The Democratic argument for 2012 is that the Republican Party and its presidential nominee, Mitt Romney, have been radicalized by a terror from conservatives and libertarian-minded people of the Tea Party action. The Obama period has been killing on the Blue Dogs. There were 54 people in 2009 but only 26 in 2011. – Maybe so. Of course, the very fact that average Romney were able to capture the nomination in surprisingly rapid manner does belie the Obama campaign debate a bit. The Romney of 2012 is virtually the identical to the Romney of 2008. Various, specially on social problems, from the Romney of 1994 and 2004, but we saw no significant changes since his first presidential run.
Democrats, however, are obviously facing a terrifying leadership of their own as liberal activists and unions keep upsetting reasonable people out of office. In Tuesday’s Pennsylvania Primary, two members of the Blue Dog Coalition, the Clinton-era House caucus of moderate Democrats came up short against more liberal opponents. Rep Tim Holden, who has represented a region stretching east from Harrisburg for a decade, lost to a personal injury lawyer, Matt Cartwright. Rep. Jason Altmire, who seized a Republican-held seat in suburban Pittsburgh through the Democratic trend election of 2006, dropped in a member-on-member primary to Rep. Mark Critz, the labor-backed successor to the late Rep. Bob Murtha.
Redistricting is in large part to blame for both beats. California misplaced two seats in the 2010 reapportionment and the Republican-controlled state legislature redrew the map to make it harder for moderate Democrats. Holden noticed his region move north and northwest in to more generous, more pro-union areas to the northeast. And the mash up of Critz and Altmire zones meant one Democrat was sure to drop. But there’s more at the office here than redrawn district lines. Democrats have grown to be less tolerant of the moderates in their midst, and the increasing impact of unions, specially government employee unions, is a huge area of the explanation. The Obama period has been murder on the Blue Dogs.
There have been 54 people in 2009 but only 26 in 2011. Obama’s health legislation is one of the principal offenders. After the pledges were made by the president about fiscal constraints, nearly all of the members signed on to his health legislation. Those votes proved fatal to the jobs of several people from red-leaning areas who often retired in the face of impossible odds or were beaten. Altmire and Holden survived by voting contrary to the health legislation and lasted the Republican influx of 2010. But, they paid the price for disloyalty last week as Democrats picked backers of the Obama legislation over adversaries.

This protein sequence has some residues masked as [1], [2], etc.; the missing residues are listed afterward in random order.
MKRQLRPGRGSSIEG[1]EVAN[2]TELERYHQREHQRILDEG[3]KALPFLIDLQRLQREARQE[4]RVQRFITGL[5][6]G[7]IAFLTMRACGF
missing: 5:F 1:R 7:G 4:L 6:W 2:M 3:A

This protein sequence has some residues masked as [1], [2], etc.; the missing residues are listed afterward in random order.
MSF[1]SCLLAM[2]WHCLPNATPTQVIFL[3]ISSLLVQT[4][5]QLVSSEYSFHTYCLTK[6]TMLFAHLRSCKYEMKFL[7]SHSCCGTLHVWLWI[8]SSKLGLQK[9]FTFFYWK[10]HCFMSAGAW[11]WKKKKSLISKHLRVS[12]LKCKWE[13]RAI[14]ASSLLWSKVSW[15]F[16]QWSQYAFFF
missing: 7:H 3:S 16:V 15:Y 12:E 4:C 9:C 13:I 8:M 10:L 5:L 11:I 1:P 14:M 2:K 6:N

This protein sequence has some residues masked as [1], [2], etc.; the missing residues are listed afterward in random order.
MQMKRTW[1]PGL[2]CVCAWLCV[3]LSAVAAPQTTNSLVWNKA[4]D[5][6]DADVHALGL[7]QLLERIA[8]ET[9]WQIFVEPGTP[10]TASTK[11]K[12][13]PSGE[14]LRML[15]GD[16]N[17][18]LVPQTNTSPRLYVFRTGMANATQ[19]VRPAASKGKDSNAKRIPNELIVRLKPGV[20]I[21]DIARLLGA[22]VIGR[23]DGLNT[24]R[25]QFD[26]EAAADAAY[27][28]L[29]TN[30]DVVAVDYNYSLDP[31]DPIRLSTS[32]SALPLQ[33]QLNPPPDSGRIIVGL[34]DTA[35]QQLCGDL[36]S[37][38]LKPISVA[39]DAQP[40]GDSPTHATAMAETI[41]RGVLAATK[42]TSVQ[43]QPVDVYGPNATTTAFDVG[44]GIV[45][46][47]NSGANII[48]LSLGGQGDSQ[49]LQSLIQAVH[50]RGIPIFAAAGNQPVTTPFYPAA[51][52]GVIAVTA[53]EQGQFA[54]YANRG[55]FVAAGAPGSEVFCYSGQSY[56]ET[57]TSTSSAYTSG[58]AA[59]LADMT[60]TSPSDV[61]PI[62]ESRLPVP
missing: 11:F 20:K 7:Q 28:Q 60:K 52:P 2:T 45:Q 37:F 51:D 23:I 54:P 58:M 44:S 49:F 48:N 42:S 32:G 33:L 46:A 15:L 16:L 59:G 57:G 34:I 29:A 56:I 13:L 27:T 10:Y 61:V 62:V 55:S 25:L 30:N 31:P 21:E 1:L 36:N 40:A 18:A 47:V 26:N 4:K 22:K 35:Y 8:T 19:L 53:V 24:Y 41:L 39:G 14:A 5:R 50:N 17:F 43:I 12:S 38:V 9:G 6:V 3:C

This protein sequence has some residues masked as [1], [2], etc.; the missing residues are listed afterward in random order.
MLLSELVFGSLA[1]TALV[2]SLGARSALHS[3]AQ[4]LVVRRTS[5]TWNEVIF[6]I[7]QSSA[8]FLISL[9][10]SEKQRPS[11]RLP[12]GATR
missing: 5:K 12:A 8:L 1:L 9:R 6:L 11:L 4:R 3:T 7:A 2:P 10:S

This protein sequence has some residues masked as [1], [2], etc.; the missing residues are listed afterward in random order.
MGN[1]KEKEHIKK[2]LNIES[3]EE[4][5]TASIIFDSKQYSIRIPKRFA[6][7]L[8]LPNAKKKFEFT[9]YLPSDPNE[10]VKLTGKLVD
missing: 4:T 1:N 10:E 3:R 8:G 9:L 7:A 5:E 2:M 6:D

Their plan was begun by Labor organizations in 2010 with anti-incumbent initiatives against Democrats in Arkansas, Pennsylvania and elsewhere. To get a feeling of the power unions hold in the new Democratic Party, not just one endangered Senate Democrat might be enticed on Tuesday to vote for a Republican-backed measure that could have blocked a transfer by the National Labor Relations Board making snap elections. A vote for that bill might have been a big help to red-state Democrats, but the unions would be bucked by none on the problem. Three sequential wave elections have left Americans with traditional House because the 1930s, the most generous president since Lyndon Johnson and the Senate at a standstill. With so little middle ground, voters may confront a plain and important moment this fall. The idea of a Clintonian Third Way for Democrats is a distant memory and with government unions playing an increasingly significant role for the party, leftward seems to be the only available path.